Letter: ‘No’ on RFTA mill levy | PostIndependent.com
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Letter: ‘No’ on RFTA mill levy

Isn’t it obvious how out of touch the Roaring Fork Transportation Authority (RFTA) is with the average local homeowner. They are spending a lot of money on a blitz campaign to pass an exorbitant property tax increase that will significantly raise both homeowners’ and commercial property taxes in order to “maintain high standards and keep up with population growth.”

However, they planned their first public meeting at 9-11 a.m. on a Thursday morning when the average family is working and couldn’t attend. Does that sound like they are in touch with what we want. Hardly.

Wake up RFTA. I’m a senior and a local homeowner just trying to keep up with my monthly bills, my mortgage and the Roaring Fork Valley’s continual cost-of-living increases. I came here in 1975 and have, I believe, contributed enough and don’t need another property tax increase.

It appears to me that you have futuristic ideas but have no idea of how to pay for them without taxing the average homeowner and placing a major burden on Roaring Fork businesses. I thought that economic development meant being friendly to local businesses and not making it impossible for them to flourish.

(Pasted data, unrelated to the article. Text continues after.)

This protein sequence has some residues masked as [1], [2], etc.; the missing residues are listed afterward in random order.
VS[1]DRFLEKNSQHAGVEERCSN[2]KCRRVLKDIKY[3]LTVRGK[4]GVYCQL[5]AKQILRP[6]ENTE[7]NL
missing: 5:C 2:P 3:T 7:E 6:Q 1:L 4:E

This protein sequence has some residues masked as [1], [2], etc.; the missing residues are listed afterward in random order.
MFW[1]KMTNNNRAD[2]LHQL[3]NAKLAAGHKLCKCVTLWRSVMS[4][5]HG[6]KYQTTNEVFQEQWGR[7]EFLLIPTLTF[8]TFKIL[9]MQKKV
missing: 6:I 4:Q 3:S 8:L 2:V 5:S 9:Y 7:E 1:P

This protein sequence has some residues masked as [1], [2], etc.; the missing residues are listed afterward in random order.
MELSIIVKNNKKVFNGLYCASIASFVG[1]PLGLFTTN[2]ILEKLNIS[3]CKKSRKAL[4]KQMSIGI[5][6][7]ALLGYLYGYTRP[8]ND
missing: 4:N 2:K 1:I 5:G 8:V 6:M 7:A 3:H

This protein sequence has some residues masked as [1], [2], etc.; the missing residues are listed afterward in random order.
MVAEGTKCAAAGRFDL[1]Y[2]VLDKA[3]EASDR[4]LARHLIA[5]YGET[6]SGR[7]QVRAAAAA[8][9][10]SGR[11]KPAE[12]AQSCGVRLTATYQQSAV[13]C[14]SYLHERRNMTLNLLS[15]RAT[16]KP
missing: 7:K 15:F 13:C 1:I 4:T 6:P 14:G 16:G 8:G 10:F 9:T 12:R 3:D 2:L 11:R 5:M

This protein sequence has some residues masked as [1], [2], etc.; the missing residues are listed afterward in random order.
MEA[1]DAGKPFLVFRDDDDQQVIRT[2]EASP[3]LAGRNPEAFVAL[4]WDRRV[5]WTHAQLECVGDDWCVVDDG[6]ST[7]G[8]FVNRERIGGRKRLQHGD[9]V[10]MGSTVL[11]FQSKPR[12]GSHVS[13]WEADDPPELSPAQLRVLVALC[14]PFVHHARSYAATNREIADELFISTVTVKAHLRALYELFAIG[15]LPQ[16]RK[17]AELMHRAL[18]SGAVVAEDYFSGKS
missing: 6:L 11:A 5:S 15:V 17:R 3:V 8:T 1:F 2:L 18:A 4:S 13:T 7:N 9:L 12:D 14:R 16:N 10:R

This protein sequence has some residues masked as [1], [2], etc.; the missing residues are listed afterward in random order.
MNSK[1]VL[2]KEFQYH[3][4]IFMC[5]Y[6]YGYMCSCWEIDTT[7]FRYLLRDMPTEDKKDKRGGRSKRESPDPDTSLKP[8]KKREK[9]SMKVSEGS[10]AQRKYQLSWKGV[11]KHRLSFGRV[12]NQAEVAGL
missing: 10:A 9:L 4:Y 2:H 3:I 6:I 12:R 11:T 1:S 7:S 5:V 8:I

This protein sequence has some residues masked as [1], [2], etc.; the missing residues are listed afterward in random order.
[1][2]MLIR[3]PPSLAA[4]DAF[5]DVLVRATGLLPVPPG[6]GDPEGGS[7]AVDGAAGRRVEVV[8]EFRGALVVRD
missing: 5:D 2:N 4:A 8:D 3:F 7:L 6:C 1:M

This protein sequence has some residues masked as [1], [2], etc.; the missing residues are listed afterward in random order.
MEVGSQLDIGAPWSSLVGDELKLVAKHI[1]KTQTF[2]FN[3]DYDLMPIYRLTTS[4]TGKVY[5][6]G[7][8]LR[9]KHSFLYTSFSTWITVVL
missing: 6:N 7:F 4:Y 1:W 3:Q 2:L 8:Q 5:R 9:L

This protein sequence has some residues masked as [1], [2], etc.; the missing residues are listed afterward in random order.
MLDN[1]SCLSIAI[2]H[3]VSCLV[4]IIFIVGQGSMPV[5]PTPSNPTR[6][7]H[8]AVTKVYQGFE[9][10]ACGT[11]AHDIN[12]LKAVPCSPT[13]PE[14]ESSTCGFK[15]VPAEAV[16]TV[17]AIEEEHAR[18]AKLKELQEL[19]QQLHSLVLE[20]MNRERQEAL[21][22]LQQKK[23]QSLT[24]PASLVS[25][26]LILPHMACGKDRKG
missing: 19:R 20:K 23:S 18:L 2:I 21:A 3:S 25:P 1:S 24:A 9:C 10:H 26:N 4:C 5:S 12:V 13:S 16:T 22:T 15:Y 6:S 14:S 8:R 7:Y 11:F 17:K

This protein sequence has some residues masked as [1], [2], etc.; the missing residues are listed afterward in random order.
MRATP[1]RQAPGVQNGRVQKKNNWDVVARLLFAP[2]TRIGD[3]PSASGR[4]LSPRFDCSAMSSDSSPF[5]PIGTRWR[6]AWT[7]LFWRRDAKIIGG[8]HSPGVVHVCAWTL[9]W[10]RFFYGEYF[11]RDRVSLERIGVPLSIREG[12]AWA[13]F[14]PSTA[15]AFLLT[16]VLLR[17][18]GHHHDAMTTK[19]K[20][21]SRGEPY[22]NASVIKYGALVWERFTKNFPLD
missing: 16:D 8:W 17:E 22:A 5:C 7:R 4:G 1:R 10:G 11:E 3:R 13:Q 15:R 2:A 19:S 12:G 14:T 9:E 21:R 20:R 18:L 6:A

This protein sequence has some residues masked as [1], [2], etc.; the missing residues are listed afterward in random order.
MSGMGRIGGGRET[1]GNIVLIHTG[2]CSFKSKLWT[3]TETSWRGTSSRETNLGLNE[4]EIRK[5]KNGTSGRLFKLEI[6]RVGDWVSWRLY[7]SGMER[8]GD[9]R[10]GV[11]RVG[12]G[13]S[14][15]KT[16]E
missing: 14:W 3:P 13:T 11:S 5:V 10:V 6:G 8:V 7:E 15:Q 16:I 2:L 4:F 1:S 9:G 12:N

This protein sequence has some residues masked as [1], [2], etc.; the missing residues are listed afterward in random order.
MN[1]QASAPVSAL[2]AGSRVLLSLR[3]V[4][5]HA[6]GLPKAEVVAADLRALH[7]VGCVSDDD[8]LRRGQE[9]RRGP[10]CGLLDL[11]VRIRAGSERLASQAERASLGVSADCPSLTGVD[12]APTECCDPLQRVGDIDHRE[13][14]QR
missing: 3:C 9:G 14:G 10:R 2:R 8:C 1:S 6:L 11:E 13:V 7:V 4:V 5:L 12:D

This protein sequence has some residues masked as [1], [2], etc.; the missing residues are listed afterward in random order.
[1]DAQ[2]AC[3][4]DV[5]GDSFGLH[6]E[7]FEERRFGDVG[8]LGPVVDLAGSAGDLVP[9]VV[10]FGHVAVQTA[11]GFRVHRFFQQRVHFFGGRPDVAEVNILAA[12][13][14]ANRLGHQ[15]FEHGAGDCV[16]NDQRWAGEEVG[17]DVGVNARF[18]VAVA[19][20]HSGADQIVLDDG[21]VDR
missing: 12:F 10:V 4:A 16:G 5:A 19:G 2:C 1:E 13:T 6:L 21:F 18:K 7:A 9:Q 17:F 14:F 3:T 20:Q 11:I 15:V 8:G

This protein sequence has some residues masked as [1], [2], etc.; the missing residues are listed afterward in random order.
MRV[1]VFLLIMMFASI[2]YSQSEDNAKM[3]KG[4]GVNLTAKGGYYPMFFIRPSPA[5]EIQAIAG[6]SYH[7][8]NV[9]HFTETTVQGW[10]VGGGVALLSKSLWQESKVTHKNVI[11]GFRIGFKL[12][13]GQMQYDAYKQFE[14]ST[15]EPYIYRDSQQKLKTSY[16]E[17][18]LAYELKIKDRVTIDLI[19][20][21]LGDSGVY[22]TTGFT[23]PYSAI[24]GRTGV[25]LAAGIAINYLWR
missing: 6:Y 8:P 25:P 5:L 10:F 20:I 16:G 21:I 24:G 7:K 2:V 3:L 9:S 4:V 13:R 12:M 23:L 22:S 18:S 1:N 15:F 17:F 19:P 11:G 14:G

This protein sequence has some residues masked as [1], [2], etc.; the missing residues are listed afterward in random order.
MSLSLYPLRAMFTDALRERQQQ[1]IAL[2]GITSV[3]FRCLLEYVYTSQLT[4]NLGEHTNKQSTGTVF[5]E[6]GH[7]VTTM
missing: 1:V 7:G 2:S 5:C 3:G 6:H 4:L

In the past two or so years, there has been a significant influx of people moving to Colorado (10,000 a month to Denver alone and about 20,000 per month from Fort Collins to Colorado Springs). Several are coming to Colorado to avoid inflated property taxes, which are significantly higher than Colorado in their home states. Ironically, in some areas of the country where the property taxes have escalated, property values have decreased.

From what I have seen, so far, RFTA has spent a lot of money trying to entice local families and businesses to pay for their ideas, but very little time exploring other financial avenues on how to pay for them and they already receive money from local sales taxes and were recently awarded a federal grant for $2.2 million, which, I believe, will pay for some of the items that RFTA is asking us to fund in this bond issue (such as electric buses).

Please vote “no” on RFTA’s proposed November 2018 property tax increase; it is detrimental to the average residential voter and a major setback for the local business owners. If it passes, it will affect our property taxes till the year 2026 and it will only increase in the future. RFTA’s futuristic ideas can wait. We all need a break from property tax increases.

Joe Infascelli

Glenwood Springs


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